Château de Noaillac
Location: Penne-d'Agenais, in the Lot-et-Garonne departement of France (Aquitaine Region).
Built: 12th-13th century.
Condition: In good condition.
Ownership / Access: Privately owned.
ISMH Reference Number: PA00084289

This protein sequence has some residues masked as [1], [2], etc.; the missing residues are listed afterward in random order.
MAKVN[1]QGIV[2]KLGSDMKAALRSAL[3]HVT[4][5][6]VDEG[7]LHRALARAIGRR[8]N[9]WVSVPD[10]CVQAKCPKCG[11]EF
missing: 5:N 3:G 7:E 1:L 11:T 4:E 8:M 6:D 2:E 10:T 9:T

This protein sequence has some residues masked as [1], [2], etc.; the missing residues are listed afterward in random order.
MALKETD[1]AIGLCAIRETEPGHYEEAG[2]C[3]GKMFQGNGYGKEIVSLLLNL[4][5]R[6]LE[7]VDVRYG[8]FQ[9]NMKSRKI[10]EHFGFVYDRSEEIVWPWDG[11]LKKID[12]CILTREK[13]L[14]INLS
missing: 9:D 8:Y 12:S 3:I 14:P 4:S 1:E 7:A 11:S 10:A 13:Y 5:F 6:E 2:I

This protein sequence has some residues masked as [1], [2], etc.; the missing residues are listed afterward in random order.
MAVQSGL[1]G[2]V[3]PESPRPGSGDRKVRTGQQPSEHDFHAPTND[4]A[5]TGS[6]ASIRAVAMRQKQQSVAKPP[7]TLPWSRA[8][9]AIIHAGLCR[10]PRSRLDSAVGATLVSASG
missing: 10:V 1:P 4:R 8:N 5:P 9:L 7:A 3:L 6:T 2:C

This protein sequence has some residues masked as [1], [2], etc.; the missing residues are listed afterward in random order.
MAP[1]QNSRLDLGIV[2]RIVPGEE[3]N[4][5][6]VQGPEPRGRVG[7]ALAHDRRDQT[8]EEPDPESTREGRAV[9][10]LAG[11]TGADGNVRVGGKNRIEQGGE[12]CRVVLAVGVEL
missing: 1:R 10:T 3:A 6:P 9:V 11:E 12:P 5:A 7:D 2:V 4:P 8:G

Notes: Château de Noaillac is a castle located in the town of Penne-d'Agenais, in the department of Lot-et-Garonne.A Romanesque tower had to be built at the end of the twelfth century or the first quarter of the thirteenth century. It is visible only from the inside of the castle in which it was embedded. Castle Noaillac is not quoted in the tributes of the thirteenth century}. The family members of Noaillac Noalhac or cited in the text are related to Paga families. The ostal Noaillac is quoted in 1416 as possession of Arnaud Bayle. It is likely then that the vaulted hall was built next to the tower. THE fifteenth century, the castle is a co-lordship by the families of Bonal and Latour. Charles de Montpezat is lord of the land of Noaillac. He paid tribute to King August 20, 1472 castles and castle-Montpezat, Linias, Aiguillon, pressus, Dolmayrac Noaillac and land with its appurtenances in the jurisdiction of Penne1. His sister, Esther Montpezat, married to Helie de Bonal, inherits his death. His son, Jean Bonal, is lord of Noaillac, Bonal la Roquette and the Tower of Lascombes2. Yon Bonal tribute to King Francis I April 5, 1540 for its land in Noaillac, Bonal la Roquette and LaTour de Lascombes. The presence of co-lords can explain the construction of a second residence inside the enclosure castrale in the early years of the sixteenth century. At the same time, the old castle was enlarged with the construction of a tower staircase, with a new home added against the dungeon. These works seem completed with the construction of the chapel in 1530. In the second half of the sixteenth century, the Latour family has grouped the whole castle to Jean de Latour. In 1572, Antoine de Latour sells the castle Anthony Ladugie. His only daughter, Catherine de Latour, married in 1587 with the Huguenot Captain Jean Vivans son of Geoffrey of Vivans. The second residence is neglected and important work is done in the first residence in the late sixteenth century and the first decades of the seventeenth century. A new home is built encompassing the Romanesque tower. Their son, Pierre Vivans, married Marie Daussy, died before 1656. Their daughter, Anne Vivans Noaillac, married in 1656 with Jean Vivans, Sieur de Launay, who died Dec. 8, 1691, without descendants. Henri Vivans his brother cavalry brigadier, Sieur de Launay, Saint-Christau, Lord of Noaillac is Marquis Vivans. He married in 1655 with Suzanne Capvert, died in 1704. Their son John Vivans, lieutenant general of the king's armies, is Marquis de Noaillac, died in 1719. He is married to Louis Meuves (1701-1752) he has a daughter, Suzanne-Marie Vivans, Marchioness of Noaillac, married in 1722 with Pierre-Antoine de Jaucourt (1687-1780), Marquis of Chantôme. The Lordship of Noaillac is erected in marquisate in 1696. During the revolution, Noaillac was bought by Nicolas de Neymet, from Hautefage la Tour. The castle will remain in the family until 1952. The land registry from 1830 shows that there have been no additions since. The monument was listed as a historic monument since December 24, 1990.
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